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Black Leaders and Public Health Advocates Release New TV Ad Responding to Million Dollar Campaign of Lies From Big Tobacco

Sacramento, CA – Today, the coalition of organizations who have come together to pass SB 793 (Hill), a bill that would end the sale of flavored tobacco products in California, unveiled a new TV ad to respond to Big Tobacco’s record-breaking million-dollar deceitful media blitz that is swamping legislators in Sacramento. Featuring spoken-word art from SixFootah the Poet, the breakthrough piece shows the devastating toll menthol cigarettes take on Black lives.

Inspired by an Op-Ed from Congresswoman Karen Bass, Chair of the Congressional Black Caucus, SixFootah says, “How do I explain to my child that their life means nothing to you? Because if it did, their future would have the same protection as the kids in the suburbs do.”

The tobacco industry has a decades-old marketing campaign targeting African Americans with menthol cigarettes, leading to Black Americans dying from heart disease, lung cancer, stroke and other tobacco-related diseases at rates far higher than whites.

The ad running in the Sacramento market pushes back on Big Tobacco’s strong-arm tactics to push legislators into opposing SB 793 and their history of dumping millions of dollars on slick and misleading ad campaigns that preyed on communities of color and used minty-sweet menthol to hook generations of young people of color to a lifetime of nicotine addiction and death from tobacco-related disease.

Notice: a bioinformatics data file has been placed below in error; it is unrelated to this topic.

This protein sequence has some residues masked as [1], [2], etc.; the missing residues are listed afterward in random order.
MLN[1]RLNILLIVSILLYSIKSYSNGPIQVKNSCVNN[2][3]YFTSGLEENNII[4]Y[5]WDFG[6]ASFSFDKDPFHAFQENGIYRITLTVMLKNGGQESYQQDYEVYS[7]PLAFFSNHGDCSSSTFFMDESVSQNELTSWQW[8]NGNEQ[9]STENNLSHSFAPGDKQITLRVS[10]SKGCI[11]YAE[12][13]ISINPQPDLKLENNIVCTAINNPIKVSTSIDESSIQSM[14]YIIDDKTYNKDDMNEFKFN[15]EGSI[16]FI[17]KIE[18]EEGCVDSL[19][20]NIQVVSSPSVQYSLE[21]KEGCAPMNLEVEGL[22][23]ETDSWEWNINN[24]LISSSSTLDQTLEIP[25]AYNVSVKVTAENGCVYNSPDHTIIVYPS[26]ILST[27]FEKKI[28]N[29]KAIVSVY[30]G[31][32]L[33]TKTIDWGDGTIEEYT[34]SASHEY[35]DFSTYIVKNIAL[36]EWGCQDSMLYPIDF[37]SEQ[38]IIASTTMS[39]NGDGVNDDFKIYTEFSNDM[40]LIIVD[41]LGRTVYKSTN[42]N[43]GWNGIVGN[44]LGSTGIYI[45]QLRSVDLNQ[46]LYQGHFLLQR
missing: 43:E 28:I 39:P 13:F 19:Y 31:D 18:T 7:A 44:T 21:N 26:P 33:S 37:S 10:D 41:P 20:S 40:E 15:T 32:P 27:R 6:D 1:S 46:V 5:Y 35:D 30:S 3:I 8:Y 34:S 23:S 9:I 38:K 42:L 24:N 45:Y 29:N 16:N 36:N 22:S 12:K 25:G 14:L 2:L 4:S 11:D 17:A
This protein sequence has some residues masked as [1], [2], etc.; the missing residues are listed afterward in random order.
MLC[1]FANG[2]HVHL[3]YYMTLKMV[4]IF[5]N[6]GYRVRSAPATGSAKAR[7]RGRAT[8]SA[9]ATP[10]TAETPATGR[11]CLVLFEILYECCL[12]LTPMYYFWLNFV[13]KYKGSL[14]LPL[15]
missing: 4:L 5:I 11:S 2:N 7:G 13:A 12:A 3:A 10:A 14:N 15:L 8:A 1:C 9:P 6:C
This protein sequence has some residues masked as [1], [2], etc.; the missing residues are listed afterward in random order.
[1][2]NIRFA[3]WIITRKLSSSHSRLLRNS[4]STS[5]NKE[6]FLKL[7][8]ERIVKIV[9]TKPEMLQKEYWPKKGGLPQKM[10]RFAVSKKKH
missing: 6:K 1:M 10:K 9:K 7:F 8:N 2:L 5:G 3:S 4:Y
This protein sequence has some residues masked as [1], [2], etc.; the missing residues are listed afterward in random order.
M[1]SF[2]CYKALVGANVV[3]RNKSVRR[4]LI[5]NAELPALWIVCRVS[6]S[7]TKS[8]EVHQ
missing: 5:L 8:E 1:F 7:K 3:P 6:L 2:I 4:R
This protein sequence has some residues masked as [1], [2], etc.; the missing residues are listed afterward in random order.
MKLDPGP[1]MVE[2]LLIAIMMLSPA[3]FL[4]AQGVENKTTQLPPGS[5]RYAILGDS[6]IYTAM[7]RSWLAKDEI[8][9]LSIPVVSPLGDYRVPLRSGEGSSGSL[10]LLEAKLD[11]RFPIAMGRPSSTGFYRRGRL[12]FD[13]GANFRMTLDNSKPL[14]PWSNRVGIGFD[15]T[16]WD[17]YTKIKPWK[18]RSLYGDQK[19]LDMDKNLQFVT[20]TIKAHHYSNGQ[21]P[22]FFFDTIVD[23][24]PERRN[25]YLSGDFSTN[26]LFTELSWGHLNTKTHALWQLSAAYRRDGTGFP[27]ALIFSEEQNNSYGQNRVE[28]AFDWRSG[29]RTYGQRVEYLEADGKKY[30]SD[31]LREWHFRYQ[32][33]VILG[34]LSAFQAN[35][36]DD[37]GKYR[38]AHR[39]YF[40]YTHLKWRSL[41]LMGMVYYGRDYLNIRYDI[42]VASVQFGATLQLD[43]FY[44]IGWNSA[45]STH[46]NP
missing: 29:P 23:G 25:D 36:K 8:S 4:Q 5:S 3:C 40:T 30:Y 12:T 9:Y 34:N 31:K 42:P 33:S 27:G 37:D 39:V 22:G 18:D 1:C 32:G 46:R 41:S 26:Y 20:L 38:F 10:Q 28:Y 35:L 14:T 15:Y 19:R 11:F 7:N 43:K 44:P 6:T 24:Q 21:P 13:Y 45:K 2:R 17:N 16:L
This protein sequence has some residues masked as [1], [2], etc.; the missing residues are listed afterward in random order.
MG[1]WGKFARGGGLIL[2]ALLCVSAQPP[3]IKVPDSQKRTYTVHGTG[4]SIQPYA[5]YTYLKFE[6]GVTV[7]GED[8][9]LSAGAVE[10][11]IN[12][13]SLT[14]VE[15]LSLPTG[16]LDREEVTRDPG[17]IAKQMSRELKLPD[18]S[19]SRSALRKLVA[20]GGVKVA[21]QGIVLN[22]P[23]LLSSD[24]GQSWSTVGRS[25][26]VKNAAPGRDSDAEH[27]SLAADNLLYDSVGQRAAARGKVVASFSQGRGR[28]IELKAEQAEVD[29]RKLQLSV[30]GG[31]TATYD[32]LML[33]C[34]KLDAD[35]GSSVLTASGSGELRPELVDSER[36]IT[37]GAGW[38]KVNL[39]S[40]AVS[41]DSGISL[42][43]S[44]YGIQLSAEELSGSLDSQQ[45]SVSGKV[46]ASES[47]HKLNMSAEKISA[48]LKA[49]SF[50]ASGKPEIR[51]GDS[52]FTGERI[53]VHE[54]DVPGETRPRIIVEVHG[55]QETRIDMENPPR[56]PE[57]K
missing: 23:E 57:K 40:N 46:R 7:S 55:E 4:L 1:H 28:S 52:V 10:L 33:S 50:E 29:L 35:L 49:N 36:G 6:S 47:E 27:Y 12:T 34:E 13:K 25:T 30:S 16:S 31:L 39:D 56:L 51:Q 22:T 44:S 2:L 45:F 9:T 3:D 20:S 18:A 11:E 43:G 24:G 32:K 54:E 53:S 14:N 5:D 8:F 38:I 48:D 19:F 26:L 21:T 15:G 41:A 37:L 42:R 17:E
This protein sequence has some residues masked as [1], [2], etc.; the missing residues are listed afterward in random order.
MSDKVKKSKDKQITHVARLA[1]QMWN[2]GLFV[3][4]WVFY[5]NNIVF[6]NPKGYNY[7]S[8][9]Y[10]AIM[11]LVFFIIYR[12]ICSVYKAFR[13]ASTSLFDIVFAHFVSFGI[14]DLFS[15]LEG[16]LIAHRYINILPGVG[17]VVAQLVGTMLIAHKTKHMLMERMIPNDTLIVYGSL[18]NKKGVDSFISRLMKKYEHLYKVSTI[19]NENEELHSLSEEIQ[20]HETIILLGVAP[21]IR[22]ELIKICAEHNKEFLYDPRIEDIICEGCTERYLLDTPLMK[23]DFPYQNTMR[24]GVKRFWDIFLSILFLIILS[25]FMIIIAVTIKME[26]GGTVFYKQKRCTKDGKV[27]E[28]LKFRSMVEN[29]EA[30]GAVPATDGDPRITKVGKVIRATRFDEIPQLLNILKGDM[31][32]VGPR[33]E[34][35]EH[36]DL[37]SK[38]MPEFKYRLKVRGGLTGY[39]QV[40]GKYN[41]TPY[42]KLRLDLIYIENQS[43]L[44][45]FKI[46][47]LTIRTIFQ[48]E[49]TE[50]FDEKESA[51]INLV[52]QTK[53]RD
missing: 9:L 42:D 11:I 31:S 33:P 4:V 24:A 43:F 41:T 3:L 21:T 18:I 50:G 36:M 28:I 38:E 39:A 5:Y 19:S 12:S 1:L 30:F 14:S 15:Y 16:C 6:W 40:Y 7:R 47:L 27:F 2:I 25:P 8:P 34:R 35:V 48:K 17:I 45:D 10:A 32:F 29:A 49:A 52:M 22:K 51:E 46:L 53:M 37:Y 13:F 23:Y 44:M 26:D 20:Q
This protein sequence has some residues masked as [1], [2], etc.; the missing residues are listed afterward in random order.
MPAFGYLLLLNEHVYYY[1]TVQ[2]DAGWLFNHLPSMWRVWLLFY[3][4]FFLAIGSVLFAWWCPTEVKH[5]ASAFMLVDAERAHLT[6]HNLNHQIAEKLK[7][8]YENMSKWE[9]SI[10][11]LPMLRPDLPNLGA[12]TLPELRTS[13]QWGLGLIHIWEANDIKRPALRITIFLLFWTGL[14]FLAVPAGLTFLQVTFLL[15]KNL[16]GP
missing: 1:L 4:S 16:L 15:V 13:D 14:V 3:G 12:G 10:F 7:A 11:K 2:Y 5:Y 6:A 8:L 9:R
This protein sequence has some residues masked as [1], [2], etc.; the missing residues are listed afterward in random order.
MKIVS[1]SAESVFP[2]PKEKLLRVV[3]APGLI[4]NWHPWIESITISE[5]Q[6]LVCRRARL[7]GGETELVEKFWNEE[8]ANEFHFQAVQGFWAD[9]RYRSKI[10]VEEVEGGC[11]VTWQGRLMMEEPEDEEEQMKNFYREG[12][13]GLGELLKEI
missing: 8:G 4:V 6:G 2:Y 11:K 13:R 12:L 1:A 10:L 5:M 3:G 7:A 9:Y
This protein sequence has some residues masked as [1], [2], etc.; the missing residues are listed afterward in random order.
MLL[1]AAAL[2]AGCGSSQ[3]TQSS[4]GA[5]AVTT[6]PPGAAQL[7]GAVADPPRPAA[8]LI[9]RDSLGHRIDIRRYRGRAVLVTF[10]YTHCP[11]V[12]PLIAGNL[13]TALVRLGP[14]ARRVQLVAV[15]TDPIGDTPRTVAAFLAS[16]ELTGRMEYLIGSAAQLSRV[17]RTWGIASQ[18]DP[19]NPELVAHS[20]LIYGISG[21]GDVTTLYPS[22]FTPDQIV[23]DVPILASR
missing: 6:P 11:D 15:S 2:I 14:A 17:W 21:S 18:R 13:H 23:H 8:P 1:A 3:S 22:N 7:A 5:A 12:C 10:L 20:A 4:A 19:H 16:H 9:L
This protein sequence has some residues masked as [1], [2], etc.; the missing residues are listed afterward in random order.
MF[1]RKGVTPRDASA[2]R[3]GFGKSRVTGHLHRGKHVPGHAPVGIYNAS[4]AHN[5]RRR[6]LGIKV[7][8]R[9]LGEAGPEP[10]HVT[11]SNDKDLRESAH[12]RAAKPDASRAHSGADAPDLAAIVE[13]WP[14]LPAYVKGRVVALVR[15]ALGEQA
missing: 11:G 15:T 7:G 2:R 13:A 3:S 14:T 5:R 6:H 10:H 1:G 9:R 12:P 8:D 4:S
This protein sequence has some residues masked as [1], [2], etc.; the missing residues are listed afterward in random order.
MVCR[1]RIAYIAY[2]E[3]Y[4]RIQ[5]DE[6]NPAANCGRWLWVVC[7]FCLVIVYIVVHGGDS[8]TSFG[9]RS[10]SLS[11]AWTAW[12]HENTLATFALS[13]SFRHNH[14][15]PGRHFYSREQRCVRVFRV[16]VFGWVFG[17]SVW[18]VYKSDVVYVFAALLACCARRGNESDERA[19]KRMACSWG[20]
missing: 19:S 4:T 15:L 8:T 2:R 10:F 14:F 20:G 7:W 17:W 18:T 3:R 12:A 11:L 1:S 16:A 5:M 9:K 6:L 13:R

“We can’t match Big Tobacco’s money, but we have passion and the truth – tobacco companies only care about profits they can make off the lives and health of the Black community,” said Phillip Gardiner, Dr. P.H., Co-Chair African American Tobacco Control Leadership Council. “Legislators must not be deceived into voting against SB 793. We cannot go another year without taking action to protect the next generation of Black lives from deadly nicotine addiction.”

Black leaders across California support SB 793, including Representative Karen Bass (D-CA), California State Board of Equalization member Malia Cohen, State Superintendent for Public Instruction Tony Thurmond, Stockton Mayor Michael Tubbs and Los Angeles County Supervisor Mark Ridley-Thomas.